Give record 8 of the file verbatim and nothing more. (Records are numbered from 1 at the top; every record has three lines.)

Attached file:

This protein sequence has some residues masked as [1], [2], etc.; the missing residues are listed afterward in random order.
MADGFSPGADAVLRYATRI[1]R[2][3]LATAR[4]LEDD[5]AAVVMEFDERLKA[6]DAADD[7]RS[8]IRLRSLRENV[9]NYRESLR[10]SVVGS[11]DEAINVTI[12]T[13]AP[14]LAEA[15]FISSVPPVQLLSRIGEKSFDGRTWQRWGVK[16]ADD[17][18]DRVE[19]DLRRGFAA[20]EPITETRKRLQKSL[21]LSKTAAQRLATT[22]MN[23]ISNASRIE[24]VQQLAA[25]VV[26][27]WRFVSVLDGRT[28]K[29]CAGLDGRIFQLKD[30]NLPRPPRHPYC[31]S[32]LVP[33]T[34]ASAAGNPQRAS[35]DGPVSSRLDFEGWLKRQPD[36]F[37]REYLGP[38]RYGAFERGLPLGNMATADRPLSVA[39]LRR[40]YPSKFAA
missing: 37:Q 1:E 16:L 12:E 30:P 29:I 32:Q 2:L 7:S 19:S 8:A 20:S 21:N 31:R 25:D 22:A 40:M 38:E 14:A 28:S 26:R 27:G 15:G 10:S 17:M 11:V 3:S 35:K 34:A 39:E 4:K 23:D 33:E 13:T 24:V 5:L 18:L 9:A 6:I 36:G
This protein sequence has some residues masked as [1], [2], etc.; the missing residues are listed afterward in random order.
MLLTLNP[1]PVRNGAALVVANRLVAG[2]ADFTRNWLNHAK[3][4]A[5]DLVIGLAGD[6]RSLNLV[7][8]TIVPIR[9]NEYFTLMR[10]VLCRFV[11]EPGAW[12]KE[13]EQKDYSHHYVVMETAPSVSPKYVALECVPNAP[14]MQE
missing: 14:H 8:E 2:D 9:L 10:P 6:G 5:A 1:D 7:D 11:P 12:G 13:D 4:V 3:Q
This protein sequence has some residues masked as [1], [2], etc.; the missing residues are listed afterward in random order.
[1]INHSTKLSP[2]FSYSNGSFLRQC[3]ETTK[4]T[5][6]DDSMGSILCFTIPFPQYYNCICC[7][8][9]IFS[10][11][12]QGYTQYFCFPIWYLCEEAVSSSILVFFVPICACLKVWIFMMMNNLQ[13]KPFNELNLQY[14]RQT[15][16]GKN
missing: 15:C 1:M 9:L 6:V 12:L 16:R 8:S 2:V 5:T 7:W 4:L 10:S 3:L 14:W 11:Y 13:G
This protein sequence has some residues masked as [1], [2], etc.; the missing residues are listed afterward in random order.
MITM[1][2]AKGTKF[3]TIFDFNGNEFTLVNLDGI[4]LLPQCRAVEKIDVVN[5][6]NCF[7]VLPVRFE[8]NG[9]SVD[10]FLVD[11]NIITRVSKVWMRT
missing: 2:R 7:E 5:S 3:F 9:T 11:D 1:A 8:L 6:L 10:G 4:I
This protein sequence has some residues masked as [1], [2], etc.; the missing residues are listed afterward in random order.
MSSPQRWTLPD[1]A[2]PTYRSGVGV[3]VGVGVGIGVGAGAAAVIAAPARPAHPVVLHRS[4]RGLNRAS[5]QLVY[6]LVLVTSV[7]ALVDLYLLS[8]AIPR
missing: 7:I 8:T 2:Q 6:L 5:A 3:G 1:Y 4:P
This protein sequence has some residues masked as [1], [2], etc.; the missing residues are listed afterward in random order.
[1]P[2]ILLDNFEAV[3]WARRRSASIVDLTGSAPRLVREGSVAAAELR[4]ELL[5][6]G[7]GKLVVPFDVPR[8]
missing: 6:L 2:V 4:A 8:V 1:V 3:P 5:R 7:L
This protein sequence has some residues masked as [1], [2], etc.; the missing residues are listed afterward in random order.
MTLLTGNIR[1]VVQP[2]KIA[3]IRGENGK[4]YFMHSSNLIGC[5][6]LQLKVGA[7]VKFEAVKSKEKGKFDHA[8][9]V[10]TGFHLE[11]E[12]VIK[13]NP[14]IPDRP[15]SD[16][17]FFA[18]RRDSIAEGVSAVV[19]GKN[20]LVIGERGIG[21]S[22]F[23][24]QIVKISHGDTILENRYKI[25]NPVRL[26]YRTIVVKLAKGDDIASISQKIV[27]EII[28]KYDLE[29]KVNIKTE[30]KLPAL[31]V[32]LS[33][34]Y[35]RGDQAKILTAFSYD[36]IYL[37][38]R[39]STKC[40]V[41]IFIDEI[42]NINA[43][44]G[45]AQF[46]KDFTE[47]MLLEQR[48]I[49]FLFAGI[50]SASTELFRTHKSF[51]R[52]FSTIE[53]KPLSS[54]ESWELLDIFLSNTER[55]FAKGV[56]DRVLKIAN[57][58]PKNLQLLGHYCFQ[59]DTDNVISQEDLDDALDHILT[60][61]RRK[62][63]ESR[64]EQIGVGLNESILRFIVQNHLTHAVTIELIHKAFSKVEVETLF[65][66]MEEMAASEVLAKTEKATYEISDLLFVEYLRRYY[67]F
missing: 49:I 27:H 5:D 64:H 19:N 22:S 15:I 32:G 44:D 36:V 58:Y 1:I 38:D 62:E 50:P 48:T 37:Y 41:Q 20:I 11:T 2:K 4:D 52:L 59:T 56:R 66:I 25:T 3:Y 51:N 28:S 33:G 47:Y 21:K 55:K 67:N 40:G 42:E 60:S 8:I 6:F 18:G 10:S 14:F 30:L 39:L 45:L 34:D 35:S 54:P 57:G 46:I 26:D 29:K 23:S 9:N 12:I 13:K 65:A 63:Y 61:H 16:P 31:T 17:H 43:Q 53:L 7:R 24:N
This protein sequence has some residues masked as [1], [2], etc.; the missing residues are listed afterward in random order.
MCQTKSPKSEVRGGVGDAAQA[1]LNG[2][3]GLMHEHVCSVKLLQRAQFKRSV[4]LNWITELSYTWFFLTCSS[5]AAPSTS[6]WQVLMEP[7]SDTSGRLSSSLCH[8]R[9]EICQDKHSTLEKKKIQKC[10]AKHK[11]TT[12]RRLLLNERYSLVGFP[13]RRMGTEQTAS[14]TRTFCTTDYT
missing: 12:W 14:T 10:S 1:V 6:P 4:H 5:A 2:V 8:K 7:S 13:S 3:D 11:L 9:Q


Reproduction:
This protein sequence has some residues masked as [1], [2], etc.; the missing residues are listed afterward in random order.
MCQTKSPKSEVRGGVGDAAQA[1]LNG[2][3]GLMHEHVCSVKLLQRAQFKRSV[4]LNWITELSYTWFFLTCSS[5]AAPSTS[6]WQVLMEP[7]SDTSGRLSSSLCH[8]R[9]EICQDKHSTLEKKKIQKC[10]AKHK[11]TT[12]RRLLLNERYSLVGFP[13]RRMGTEQTAS[14]TRTFCTTDYT
missing: 12:W 14:T 10:S 1:V 6:P 4:H 5:A 2:V 8:K 7:S 13:S 3:D 11:L 9:Q